Having trouble keeping up with your family’s garbage output? Putting a bit more thought into the way you manage your household waste can help you get more organized. With careful planning, you’ll be able to save money and have less of an impact on the environment. See Step 1 to find out how to deal with garbage, food scraps, and recyclables.
Use cloth bags instead of plastic. This small measure will greatly reduce the amount of waste you bring into your house. No matter where you’re shopping, you can bring your own reusable cloth bags instead of accepting plastic bags from the store. Plan ahead by purchasing several reusable bags and storing them where you won’t forget to bring them along next time you go shopping, like in your kitchen or in the trunk of your car.
Buy food that has less packaging. If you tend to buy food that comes in boxes wrapped in plastic with individually-wrapped serving sizes inside, you’re probably producing more waste than you want to. Look for ways to buy food with minimal packaging, especially plastic packaging, and you’ll see your daily mound of garbage turn into a tiny hill. Here are a few tricks to try:
Do vermicomposting. You can make your own worm composting system.
Don’t use bottled drinks unless you have to. Bottled water – and other bottled drinks – are a major source of waste in many places. In some places bottled water is safer to drink than tap water, but if that’s not the case in your area, consider using tap water instead. You can always filter the water if you don’t like the way it tastes. This is more economical and much better for the environment.
Reduce your paper usage. If you like using computers, there are very few reasons you still need to have a lot of paper waste in your house. Taking measures to reduce the amount of paper you buy, as well as the amount of paper that gets sent to you in the mail, can save you the headache of having to sort through piles of papers.
Consider making your own household cleaners and detergents. Many of the containers used for cleaners and detergents aren’t recyclable, so they end up going in the garbage. If you have the time and inclination, making your own formulas and storing them in glass containers will end up saving tons of money and significantly reduce your garbage output. You’ll also end up creating a chemical-free environment for your family. Here are a few great recipes to try:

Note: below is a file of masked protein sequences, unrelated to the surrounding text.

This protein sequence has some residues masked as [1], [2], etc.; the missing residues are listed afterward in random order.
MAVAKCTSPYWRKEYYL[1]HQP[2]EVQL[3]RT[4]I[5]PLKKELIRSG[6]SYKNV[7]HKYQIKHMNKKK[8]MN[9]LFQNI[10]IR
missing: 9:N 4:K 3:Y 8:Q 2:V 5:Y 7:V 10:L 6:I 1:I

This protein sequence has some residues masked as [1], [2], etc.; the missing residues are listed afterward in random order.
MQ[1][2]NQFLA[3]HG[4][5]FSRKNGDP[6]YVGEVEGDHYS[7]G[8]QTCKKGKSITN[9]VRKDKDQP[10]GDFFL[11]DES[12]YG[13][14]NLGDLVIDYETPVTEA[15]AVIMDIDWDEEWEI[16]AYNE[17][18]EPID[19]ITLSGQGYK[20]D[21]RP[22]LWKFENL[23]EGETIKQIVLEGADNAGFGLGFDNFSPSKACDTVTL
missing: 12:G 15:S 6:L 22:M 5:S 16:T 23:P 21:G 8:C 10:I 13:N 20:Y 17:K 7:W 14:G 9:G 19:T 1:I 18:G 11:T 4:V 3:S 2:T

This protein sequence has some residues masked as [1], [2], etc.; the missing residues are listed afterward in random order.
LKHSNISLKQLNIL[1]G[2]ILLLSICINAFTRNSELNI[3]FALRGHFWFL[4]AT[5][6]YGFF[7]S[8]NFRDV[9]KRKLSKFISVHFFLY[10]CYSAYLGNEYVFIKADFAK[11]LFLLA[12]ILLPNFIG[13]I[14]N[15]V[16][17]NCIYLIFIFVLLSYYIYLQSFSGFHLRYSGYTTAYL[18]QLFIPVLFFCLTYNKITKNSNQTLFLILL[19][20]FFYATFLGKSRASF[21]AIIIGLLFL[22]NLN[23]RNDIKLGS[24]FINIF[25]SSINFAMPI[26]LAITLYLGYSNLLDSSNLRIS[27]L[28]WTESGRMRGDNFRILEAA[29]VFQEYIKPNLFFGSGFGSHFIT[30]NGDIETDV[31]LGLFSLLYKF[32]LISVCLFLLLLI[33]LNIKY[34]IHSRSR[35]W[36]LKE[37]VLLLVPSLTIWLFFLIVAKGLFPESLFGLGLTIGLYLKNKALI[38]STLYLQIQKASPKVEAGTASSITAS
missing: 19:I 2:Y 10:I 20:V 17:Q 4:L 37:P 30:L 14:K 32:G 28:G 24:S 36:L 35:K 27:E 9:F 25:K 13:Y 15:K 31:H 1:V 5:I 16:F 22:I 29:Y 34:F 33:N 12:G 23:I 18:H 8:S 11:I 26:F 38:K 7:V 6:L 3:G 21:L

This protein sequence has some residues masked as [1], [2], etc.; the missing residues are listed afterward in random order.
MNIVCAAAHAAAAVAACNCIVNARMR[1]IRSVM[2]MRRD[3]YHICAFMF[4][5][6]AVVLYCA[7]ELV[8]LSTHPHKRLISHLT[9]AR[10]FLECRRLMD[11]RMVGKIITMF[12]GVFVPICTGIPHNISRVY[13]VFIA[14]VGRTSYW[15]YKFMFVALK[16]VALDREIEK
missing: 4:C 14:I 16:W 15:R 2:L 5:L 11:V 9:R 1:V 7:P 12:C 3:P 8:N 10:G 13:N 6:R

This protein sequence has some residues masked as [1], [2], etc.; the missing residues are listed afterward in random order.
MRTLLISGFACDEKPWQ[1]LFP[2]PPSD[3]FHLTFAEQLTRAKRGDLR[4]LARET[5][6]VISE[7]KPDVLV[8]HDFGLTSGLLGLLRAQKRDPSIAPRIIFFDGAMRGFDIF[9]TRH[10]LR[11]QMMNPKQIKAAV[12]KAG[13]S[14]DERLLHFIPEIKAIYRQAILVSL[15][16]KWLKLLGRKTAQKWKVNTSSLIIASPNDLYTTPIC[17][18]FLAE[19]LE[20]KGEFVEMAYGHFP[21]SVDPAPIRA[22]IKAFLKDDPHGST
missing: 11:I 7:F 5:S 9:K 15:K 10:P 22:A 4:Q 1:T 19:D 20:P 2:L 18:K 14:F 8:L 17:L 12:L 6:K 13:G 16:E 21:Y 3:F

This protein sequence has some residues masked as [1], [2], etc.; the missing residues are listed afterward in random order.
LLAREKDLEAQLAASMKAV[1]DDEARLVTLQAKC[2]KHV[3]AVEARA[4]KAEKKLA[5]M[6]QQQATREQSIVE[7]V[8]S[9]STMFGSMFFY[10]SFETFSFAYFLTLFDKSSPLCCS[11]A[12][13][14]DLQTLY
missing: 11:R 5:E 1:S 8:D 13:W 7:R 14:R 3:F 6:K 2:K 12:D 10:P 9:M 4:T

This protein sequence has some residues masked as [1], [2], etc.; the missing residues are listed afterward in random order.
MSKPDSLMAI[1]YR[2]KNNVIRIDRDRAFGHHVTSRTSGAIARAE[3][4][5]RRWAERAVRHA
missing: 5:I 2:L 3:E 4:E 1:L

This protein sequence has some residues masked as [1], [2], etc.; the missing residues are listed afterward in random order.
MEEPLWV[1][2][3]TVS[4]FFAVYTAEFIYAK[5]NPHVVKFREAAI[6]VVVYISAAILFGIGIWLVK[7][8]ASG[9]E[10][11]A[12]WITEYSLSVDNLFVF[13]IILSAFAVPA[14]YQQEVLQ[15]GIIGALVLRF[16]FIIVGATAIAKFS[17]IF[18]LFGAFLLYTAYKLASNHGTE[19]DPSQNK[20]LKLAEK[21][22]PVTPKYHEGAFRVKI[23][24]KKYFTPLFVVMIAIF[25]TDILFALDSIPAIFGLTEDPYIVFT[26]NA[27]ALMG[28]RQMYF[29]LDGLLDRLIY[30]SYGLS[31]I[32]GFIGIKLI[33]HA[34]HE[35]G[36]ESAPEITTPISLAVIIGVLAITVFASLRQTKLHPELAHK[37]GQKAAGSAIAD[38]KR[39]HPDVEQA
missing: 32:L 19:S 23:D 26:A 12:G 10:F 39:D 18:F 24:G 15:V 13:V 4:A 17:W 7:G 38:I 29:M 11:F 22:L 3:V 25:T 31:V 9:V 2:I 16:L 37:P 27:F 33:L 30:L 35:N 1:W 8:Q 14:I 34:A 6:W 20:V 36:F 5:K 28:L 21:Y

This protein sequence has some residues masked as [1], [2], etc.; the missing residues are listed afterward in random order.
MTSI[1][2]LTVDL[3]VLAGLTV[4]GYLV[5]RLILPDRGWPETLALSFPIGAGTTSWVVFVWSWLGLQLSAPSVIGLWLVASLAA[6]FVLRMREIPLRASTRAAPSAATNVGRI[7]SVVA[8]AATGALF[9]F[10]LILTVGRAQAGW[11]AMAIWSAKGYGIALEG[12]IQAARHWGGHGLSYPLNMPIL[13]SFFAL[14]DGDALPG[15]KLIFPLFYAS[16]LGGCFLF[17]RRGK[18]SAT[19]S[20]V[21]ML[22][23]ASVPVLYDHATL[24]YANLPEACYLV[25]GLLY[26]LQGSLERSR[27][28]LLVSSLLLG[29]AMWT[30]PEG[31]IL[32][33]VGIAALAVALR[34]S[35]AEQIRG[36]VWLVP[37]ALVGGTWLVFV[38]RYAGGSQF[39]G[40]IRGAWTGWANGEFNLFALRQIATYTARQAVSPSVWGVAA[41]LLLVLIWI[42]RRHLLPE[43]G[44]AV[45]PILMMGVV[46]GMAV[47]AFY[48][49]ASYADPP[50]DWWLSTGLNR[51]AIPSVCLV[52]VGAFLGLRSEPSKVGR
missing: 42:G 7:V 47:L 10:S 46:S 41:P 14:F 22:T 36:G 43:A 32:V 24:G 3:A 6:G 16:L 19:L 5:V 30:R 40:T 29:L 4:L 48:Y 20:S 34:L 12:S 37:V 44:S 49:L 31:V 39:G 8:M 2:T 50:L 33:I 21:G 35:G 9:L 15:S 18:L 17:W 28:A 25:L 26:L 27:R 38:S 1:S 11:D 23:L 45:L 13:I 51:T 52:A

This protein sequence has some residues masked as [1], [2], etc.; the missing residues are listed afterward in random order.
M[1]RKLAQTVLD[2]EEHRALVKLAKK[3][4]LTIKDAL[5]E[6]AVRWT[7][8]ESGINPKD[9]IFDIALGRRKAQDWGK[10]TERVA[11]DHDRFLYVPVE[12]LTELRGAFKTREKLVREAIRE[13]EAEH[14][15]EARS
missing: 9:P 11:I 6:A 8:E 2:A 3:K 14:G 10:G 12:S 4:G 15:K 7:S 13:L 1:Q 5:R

Donate items when possible. If you have old clothing, electronics, or other items you don’t want but are still in decent shape, donate them instead of throwing them out in the trash. Better they end up in a classroom or someone’s closet than the landfill.
Reuse containers. Durable containers can be reused a number of times before they need to go out with the garbage or recycling. Bottles, boxes and bags can all serve a second purpose if you know how to use them.
Follow your city’s recycling policies. In some places you need to sort plastic, glass, and paper recyclables and and turn them in separately, while other cities allow you to place all recyclables in the same bin and be done with it. Some cities provide recycling pickup, while other places have a recycling center where you can drop everything off. Check your city’s website and follow its policy regarding proper recycling.
Dispose of trash and hazardous waste properly. There are some household items that just can’t be recycled or reused. These items have to be thrown out with the trash or disposed of at a hazardous waste facility. Try to reduce your consumption of the following items, and when you do use them, dispose of them according to your city’s laws:
Save your food scraps and yard cuttings from the trash. Food scraps and yard cuttings don’t need to be thrown out. Instead, you can compost them and turn them into rich, nutritious soil that can be used to nourish your garden – or donated to someone else who will be able to use it for theirs. There are many ways to compost; some compost mixtures allow for items like meat and dairy to be included, while others are strictly for fruit and vegetable scraps. To start a basic compost pile, save these items:
Create a compost site. Select an area in a sunny or partially shaded spot in your yard for your compost site. Ideally, you’ll compost directly over dirt or grass, but if you don’t have a large yard area, you can compost on a concrete patio. Here are a few different ways you can structure your compost site:
Choose to make either a cold or hot compost heap. Making a cold heap requires less effort, but it takes longer for the compost to be ready. Making a hot heap requires a little work, but you’ll have compost in as little as 6 – 8 weeks. Here’s the difference:
Maintain your compost site. If it seems to be rotting too fast and turning slimy, add more brown items to slow it down. If it seems to be too dry to work its magic, add some water or more green items. The more effort you put into tending to your compost site, the faster you’ll have useable compost.
Use your compost when it’s ready. You’ll know your compost is ready when it turns a rich brown or black color and takes on an earthy smell. Your compost can be used to fertilize your vegetable or flower garden, or you can simply spread it around your yard to give your grass and other plants a nutrition boost.